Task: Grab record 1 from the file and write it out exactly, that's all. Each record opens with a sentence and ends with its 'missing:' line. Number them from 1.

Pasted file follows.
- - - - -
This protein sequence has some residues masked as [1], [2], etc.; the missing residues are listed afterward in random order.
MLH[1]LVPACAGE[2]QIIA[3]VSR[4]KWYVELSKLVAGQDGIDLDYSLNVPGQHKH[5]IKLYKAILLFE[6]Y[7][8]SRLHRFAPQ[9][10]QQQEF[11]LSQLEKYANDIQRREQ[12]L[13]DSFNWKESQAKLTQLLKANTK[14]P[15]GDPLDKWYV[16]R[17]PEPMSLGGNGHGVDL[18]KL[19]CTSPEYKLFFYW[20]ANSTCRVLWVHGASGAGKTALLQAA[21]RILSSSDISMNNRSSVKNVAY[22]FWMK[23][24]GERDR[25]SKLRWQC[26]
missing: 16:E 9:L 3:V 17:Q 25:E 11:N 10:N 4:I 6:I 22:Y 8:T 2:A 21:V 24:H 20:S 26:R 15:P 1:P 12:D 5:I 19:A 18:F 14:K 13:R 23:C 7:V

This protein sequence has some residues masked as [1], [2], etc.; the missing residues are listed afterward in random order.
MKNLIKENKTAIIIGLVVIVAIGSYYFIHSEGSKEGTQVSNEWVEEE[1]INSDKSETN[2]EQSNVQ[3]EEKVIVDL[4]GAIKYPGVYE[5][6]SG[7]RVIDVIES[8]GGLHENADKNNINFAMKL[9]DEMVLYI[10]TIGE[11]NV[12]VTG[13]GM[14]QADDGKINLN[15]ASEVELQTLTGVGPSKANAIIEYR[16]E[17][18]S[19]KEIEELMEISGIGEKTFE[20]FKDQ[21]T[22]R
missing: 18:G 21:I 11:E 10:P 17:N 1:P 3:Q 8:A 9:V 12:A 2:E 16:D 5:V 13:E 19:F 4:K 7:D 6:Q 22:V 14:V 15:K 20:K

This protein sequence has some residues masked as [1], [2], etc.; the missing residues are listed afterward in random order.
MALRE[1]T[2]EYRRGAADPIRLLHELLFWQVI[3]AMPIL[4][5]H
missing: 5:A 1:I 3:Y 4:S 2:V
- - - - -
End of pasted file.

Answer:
This protein sequence has some residues masked as [1], [2], etc.; the missing residues are listed afterward in random order.
MLH[1]LVPACAGE[2]QIIA[3]VSR[4]KWYVELSKLVAGQDGIDLDYSLNVPGQHKH[5]IKLYKAILLFE[6]Y[7][8]SRLHRFAPQ[9][10]QQQEF[11]LSQLEKYANDIQRREQ[12]L[13]DSFNWKESQAKLTQLLKANTK[14]P[15]GDPLDKWYV[16]R[17]PEPMSLGGNGHGVDL[18]KL[19]CTSPEYKLFFYW[20]ANSTCRVLWVHGASGAGKTALLQAA[21]RILSSSDISMNNRSSVKNVAY[22]FWMK[23][24]GERDR[25]SKLRWQC[26]
missing: 16:E 9:L 3:V 17:Q 25:E 11:N 10:N 4:I 6:I 22:Y 8:T 2:A 21:V 24:H 20:S 26:R 15:P 1:P 12:D 5:I 19:A 18:F 14:K 13:R 23:C 7:V